Early in the novel, Banjo says, “What we’re willing to accept in life depends on what we stand to lose if we refuse it.” Here is a man whose existence is built on enormous personal sacrifice. Do you pity him, hate him or admire him?
I love him. I love him for his struggle to love and retain his sense of identity, for his dogged persistence with Jade no matter how hard she makes it for him. I love him for his deep insights as he reflects on his situation. He is a little like the patriarchy as it struggles to accept a new vision of womanhood, one that is not controlled or confined by masculine values and expectations.
And the quote you make from Banjo is right, isn’t it? His is a common experience. At some time in our lives most of us will put up with an unacceptable situation because we can’t face the consequences of addressing the problem. It is exactly this notion that traps women in domestic violence situations and toxic relationships.
What sets Banjo apart as a character, a little like Jade, is that he debunks the autocratic male stereotype of a man who ‘must control his woman’. He is fully aware of what he’s sacrificing, but he chooses to do it because loving Jade is more important and it’s this that drives him to understand rather than reject her.
Banjo and Jade are a reminder that the only people who really understand a marriage are the two people in it. What ideas about marriage were playing through your mind as you created their union?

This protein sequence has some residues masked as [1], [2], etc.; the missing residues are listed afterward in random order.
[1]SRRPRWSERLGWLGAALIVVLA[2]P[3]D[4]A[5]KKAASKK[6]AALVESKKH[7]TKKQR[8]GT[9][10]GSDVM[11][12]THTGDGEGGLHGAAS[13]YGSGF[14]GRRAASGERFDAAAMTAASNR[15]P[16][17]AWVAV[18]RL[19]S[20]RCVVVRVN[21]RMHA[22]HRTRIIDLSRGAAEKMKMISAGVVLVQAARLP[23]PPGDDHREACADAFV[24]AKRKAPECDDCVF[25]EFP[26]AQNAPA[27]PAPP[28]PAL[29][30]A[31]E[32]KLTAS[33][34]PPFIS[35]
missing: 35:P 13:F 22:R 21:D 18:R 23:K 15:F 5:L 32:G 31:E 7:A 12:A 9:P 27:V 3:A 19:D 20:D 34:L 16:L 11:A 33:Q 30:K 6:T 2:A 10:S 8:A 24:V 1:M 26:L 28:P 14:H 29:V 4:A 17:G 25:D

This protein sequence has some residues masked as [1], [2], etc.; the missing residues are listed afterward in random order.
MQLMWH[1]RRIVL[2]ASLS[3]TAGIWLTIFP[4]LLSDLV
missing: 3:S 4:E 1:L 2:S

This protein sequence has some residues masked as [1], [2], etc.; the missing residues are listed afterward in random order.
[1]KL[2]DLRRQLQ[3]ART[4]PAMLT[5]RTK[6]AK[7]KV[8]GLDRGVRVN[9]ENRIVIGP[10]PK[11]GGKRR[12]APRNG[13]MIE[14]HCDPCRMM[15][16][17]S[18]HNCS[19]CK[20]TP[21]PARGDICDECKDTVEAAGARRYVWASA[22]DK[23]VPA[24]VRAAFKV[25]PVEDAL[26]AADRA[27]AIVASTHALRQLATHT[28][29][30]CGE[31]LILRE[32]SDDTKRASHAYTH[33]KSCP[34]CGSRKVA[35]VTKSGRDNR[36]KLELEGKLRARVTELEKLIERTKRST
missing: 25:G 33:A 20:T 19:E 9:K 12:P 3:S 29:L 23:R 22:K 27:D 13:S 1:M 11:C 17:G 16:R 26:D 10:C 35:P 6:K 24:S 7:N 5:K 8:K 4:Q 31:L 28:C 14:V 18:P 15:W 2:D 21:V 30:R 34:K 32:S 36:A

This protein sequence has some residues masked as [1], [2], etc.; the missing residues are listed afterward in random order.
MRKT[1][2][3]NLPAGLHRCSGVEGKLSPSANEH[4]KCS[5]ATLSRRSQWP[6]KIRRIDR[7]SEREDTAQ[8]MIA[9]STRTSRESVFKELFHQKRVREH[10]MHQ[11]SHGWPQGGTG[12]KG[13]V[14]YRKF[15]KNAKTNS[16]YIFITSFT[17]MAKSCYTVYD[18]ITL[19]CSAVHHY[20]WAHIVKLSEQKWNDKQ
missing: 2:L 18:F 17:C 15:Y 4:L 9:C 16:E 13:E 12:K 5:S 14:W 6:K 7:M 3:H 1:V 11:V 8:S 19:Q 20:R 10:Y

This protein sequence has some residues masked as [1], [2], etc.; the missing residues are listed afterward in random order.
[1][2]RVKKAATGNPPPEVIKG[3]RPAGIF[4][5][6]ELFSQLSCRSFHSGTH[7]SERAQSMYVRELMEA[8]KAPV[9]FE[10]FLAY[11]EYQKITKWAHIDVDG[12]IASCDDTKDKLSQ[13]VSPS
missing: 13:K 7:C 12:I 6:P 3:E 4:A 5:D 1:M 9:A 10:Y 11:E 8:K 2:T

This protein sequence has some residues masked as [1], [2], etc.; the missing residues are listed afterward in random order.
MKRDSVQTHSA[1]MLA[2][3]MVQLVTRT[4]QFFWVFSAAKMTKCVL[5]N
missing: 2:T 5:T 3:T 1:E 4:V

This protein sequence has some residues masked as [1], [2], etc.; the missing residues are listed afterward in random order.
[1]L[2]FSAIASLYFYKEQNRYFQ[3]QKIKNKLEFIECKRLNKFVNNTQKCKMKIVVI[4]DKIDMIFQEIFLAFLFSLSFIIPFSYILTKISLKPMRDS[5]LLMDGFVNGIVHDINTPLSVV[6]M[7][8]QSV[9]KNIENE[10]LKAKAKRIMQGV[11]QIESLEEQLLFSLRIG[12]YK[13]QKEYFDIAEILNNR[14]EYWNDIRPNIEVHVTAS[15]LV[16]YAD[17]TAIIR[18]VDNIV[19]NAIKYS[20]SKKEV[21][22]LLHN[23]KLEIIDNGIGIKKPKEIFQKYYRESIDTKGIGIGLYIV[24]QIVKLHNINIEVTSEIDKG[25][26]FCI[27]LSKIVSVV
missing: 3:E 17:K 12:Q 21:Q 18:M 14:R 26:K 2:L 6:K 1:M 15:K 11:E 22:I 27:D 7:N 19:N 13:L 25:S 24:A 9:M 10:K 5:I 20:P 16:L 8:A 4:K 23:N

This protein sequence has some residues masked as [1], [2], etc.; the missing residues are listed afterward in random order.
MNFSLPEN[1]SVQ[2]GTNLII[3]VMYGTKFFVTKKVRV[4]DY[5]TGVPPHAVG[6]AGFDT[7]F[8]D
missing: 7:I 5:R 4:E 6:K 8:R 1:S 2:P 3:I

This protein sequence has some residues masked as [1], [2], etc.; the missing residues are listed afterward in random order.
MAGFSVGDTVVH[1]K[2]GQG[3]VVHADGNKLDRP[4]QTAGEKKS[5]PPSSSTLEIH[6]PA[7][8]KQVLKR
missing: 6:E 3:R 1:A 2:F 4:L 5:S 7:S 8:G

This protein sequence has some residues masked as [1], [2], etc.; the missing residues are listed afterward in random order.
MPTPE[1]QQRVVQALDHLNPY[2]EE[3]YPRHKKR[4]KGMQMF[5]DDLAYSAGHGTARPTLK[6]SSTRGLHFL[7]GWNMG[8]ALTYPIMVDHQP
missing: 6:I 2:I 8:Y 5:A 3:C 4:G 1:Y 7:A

There is a quote from Kalil Gibran at the front of the book. This captures exactly my thoughts about love and marriage. Marriage is held up as such a desirable and respected institution in our culture, yet if you look at the statistics it’s pretty clear marriage isn’t working for us in its current form. Large numbers of people struggle with fidelity. Large numbers of people struggle to sustain a long term monogamous relationship.
I believe a lot of married people lie about their experience of marriage because they are ashamed to admit to their difficulties with it. People who read Being Jade will be compelled to question what it is they have sacrificed, or are willing to sacrifice, in order to maintain a long term relationship. This aspect of marriage is often reduced to ‘compromise’ but this minimalises the reality of what it really means. Just as Banjo does, people choose to suppress parts of themselves in order to make a relationship work. Or they don’t and have an affair or leave. No matter which way we look at it, suffering and sacrifice are an inherent part of marriage nobody wants to talk about.